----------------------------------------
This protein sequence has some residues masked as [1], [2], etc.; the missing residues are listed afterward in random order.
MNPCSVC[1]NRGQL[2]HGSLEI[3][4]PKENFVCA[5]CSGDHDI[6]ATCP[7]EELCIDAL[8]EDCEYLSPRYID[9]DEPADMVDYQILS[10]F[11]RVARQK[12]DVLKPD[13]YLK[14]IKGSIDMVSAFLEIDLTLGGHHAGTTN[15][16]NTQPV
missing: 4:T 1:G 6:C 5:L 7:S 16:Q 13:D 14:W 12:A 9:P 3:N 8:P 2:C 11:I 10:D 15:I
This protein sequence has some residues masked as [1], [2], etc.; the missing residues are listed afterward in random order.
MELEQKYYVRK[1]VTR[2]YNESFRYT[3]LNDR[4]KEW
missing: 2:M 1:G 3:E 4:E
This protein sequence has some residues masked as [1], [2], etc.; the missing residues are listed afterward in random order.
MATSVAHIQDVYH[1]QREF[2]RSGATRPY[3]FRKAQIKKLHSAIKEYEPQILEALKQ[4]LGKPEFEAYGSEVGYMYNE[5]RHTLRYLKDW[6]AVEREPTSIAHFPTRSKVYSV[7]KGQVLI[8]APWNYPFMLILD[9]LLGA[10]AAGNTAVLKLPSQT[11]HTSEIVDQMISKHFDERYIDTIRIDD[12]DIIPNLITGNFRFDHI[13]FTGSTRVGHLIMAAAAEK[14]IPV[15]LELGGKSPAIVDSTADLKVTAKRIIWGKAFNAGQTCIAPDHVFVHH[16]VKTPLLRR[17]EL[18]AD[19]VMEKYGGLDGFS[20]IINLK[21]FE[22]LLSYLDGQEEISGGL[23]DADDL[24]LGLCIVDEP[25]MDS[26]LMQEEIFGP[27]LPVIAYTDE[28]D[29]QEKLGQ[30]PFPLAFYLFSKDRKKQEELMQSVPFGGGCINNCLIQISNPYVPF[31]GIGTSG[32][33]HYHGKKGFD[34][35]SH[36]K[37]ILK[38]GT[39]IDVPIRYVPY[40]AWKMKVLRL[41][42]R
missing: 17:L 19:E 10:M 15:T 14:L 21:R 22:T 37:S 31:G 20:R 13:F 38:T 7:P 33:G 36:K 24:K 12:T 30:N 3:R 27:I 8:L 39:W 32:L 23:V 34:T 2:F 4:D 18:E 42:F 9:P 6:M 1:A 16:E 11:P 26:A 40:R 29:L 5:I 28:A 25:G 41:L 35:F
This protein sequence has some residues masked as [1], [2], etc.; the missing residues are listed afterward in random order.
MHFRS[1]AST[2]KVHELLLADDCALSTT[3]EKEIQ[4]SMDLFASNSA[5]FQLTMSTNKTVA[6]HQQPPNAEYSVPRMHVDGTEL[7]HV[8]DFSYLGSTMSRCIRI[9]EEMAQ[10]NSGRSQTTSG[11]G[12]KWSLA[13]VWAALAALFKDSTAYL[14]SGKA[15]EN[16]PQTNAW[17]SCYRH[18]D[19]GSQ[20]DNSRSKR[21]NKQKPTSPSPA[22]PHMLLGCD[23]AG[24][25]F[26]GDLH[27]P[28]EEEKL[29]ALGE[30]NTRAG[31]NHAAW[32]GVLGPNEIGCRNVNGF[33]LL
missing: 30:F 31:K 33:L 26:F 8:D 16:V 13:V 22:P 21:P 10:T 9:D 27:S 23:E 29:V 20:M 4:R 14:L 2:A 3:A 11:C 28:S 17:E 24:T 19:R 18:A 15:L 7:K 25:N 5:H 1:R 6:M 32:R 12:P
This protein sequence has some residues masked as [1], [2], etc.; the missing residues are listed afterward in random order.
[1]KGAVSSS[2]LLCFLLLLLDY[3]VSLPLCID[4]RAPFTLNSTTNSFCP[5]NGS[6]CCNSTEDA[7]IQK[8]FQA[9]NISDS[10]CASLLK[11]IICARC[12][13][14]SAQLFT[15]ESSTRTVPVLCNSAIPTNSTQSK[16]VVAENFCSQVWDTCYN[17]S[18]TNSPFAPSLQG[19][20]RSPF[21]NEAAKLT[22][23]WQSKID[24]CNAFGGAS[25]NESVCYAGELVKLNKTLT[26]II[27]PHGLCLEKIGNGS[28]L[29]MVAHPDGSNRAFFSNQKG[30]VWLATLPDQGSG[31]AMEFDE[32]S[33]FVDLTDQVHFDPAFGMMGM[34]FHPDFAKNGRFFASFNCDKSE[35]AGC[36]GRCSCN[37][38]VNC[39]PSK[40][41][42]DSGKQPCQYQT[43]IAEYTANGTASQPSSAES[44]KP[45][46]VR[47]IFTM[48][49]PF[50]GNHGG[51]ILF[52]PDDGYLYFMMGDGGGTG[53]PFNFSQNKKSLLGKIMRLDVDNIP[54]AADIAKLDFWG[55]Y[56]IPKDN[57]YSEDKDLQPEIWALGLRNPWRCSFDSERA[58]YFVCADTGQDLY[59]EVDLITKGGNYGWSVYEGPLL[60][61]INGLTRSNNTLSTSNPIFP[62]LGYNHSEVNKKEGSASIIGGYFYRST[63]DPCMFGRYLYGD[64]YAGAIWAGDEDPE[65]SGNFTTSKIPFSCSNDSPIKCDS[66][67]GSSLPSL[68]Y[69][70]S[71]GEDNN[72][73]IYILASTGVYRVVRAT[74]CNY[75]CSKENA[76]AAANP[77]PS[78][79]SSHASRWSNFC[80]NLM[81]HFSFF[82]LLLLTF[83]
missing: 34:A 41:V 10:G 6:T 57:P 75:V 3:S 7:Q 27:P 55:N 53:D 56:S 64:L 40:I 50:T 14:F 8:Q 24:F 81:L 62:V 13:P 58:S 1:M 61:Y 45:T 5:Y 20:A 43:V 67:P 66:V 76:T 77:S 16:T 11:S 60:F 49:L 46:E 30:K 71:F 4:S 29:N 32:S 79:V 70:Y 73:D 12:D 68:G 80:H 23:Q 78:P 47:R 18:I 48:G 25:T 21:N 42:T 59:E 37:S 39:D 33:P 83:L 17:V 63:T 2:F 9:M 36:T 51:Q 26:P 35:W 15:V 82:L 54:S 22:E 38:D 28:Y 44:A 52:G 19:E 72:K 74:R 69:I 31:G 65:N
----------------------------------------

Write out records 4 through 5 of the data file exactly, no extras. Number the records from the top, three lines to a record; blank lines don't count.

This protein sequence has some residues masked as [1], [2], etc.; the missing residues are listed afterward in random order.
MHFRS[1]AST[2]KVHELLLADDCALSTT[3]EKEIQ[4]SMDLFASNSA[5]FQLTMSTNKTVA[6]HQQPPNAEYSVPRMHVDGTEL[7]HV[8]DFSYLGSTMSRCIRI[9]EEMAQ[10]NSGRSQTTSG[11]G[12]KWSLA[13]VWAALAALFKDSTAYL[14]SGKA[15]EN[16]PQTNAW[17]SCYRH[18]D[19]GSQ[20]DNSRSKR[21]NKQKPTSPSPA[22]PHMLLGCD[23]AG[24][25]F[26]GDLH[27]P[28]EEEKL[29]ALGE[30]NTRAG[31]NHAAW[32]GVLGPNEIGCRNVNGF[33]LL
missing: 30:F 31:K 33:L 26:F 8:D 16:V 13:V 22:P 21:P 10:T 9:D 27:S 23:E 29:V 20:M 4:R 14:L 2:A 3:A 11:C 28:S 17:E 24:T 19:R 18:A 15:L 7:K 25:N 5:H 1:R 6:M 32:R 12:P
This protein sequence has some residues masked as [1], [2], etc.; the missing residues are listed afterward in random order.
[1]KGAVSSS[2]LLCFLLLLLDY[3]VSLPLCID[4]RAPFTLNSTTNSFCP[5]NGS[6]CCNSTEDA[7]IQK[8]FQA[9]NISDS[10]CASLLK[11]IICARC[12][13][14]SAQLFT[15]ESSTRTVPVLCNSAIPTNSTQSK[16]VVAENFCSQVWDTCYN[17]S[18]TNSPFAPSLQG[19][20]RSPF[21]NEAAKLT[22][23]WQSKID[24]CNAFGGAS[25]NESVCYAGELVKLNKTLT[26]II[27]PHGLCLEKIGNGS[28]L[29]MVAHPDGSNRAFFSNQKG[30]VWLATLPDQGSG[31]AMEFDE[32]S[33]FVDLTDQVHFDPAFGMMGM[34]FHPDFAKNGRFFASFNCDKSE[35]AGC[36]GRCSCN[37][38]VNC[39]PSK[40][41][42]DSGKQPCQYQT[43]IAEYTANGTASQPSSAES[44]KP[45][46]VR[47]IFTM[48][49]PF[50]GNHGG[51]ILF[52]PDDGYLYFMMGDGGGTG[53]PFNFSQNKKSLLGKIMRLDVDNIP[54]AADIAKLDFWG[55]Y[56]IPKDN[57]YSEDKDLQPEIWALGLRNPWRCSFDSERA[58]YFVCADTGQDLY[59]EVDLITKGGNYGWSVYEGPLL[60][61]INGLTRSNNTLSTSNPIFP[62]LGYNHSEVNKKEGSASIIGGYFYRST[63]DPCMFGRYLYGD[64]YAGAIWAGDEDPE[65]SGNFTTSKIPFSCSNDSPIKCDS[66][67]GSSLPSL[68]Y[69][70]S[71]GEDNN[72][73]IYILASTGVYRVVRAT[74]CNY[75]CSKENA[76]AAANP[77]PS[78][79]SSHASRWSNFC[80]NLM[81]HFSFF[82]LLLLTF[83]
missing: 34:A 41:V 10:G 6:T 57:P 75:V 3:S 7:Q 27:P 55:N 53:D 56:S 64:L 40:I 50:T 14:F 8:Q 24:F 81:L 62:V 13:P 58:S 1:M 61:Y 45:T 5:Y 20:A 43:V 67:P 66:V 76:T 77:S 16:T 11:S 60:F 49:L 46:E 30:K 71:F 4:S 29:N 32:S 79:V 70:Y 73:D 12:D 68:G 80:H 23:Q 78:P 47:R 18:I 48:G 25:T 21:N 42:T 59:E 37:S 39:D 33:P 83:L 17:V 63:T 2:F 9:M 36:T 51:Q 26:P 35:W 15:V 82:L 54:S 22:E 38:D 28:Y 44:A 52:G 19:E 72:K 74:R 69:I 31:G 65:N